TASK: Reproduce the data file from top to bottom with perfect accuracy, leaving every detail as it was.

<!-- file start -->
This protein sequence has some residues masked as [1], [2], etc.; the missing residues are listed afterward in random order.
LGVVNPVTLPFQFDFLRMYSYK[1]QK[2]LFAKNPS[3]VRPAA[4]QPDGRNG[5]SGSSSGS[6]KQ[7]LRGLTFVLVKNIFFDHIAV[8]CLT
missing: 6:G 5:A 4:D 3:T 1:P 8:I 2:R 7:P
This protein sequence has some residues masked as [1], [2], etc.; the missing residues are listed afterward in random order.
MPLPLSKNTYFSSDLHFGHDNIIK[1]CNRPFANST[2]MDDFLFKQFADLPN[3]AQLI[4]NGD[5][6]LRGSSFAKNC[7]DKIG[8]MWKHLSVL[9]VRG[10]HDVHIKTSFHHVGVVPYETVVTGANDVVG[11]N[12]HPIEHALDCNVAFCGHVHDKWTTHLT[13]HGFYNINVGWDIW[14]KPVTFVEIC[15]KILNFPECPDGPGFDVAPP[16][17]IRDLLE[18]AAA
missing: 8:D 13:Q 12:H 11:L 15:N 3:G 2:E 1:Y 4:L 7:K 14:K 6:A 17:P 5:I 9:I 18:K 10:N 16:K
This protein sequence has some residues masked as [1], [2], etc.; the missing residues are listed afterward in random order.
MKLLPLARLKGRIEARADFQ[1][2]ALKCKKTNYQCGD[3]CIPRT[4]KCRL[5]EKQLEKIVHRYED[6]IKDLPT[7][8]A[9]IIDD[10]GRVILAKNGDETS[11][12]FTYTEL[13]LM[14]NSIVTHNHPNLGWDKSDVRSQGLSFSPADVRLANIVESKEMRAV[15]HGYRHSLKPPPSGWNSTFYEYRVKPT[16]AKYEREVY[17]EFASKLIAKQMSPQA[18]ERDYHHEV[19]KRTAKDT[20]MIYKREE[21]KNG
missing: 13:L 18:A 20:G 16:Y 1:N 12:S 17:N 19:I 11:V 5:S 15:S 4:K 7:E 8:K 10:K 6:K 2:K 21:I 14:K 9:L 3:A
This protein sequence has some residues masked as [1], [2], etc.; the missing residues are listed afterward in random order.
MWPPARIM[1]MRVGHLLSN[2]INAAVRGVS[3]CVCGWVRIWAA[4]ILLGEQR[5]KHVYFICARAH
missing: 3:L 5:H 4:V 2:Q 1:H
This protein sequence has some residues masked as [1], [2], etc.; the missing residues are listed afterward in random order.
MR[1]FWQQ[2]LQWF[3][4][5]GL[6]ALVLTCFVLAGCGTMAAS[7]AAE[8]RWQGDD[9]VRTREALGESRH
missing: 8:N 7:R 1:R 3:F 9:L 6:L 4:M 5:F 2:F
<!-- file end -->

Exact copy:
This protein sequence has some residues masked as [1], [2], etc.; the missing residues are listed afterward in random order.
LGVVNPVTLPFQFDFLRMYSYK[1]QK[2]LFAKNPS[3]VRPAA[4]QPDGRNG[5]SGSSSGS[6]KQ[7]LRGLTFVLVKNIFFDHIAV[8]CLT
missing: 6:G 5:A 4:D 3:T 1:P 8:I 2:R 7:P
This protein sequence has some residues masked as [1], [2], etc.; the missing residues are listed afterward in random order.
MPLPLSKNTYFSSDLHFGHDNIIK[1]CNRPFANST[2]MDDFLFKQFADLPN[3]AQLI[4]NGD[5][6]LRGSSFAKNC[7]DKIG[8]MWKHLSVL[9]VRG[10]HDVHIKTSFHHVGVVPYETVVTGANDVVG[11]N[12]HPIEHALDCNVAFCGHVHDKWTTHLT[13]HGFYNINVGWDIW[14]KPVTFVEIC[15]KILNFPECPDGPGFDVAPP[16][17]IRDLLE[18]AAA
missing: 8:D 13:Q 12:H 11:L 15:N 3:G 2:E 1:Y 4:L 7:K 14:K 6:A 17:P 5:I 9:I 18:K 10:N 16:K
This protein sequence has some residues masked as [1], [2], etc.; the missing residues are listed afterward in random order.
MKLLPLARLKGRIEARADFQ[1][2]ALKCKKTNYQCGD[3]CIPRT[4]KCRL[5]EKQLEKIVHRYED[6]IKDLPT[7][8]A[9]IIDD[10]GRVILAKNGDETS[11][12]FTYTEL[13]LM[14]NSIVTHNHPNLGWDKSDVRSQGLSFSPADVRLANIVESKEMRAV[15]HGYRHSLKPPPSGWNSTFYEYRVKPT[16]AKYEREVY[17]EFASKLIAKQMSPQA[18]ERDYHHEV[19]KRTAKDT[20]MIYKREE[21]KNG
missing: 13:L 18:A 20:G 16:Y 1:N 12:S 17:N 19:I 11:V 5:S 15:S 4:K 7:E 8:K 10:K 6:K 2:K 21:I 14:K 9:L 3:A
This protein sequence has some residues masked as [1], [2], etc.; the missing residues are listed afterward in random order.
MWPPARIM[1]MRVGHLLSN[2]INAAVRGVS[3]CVCGWVRIWAA[4]ILLGEQR[5]KHVYFICARAH
missing: 3:L 5:H 4:V 2:Q 1:H
This protein sequence has some residues masked as [1], [2], etc.; the missing residues are listed afterward in random order.
MR[1]FWQQ[2]LQWF[3][4][5]GL[6]ALVLTCFVLAGCGTMAAS[7]AAE[8]RWQGDD[9]VRTREALGESRH
missing: 8:N 7:R 1:R 3:F 9:L 6:L 4:M 5:F 2:F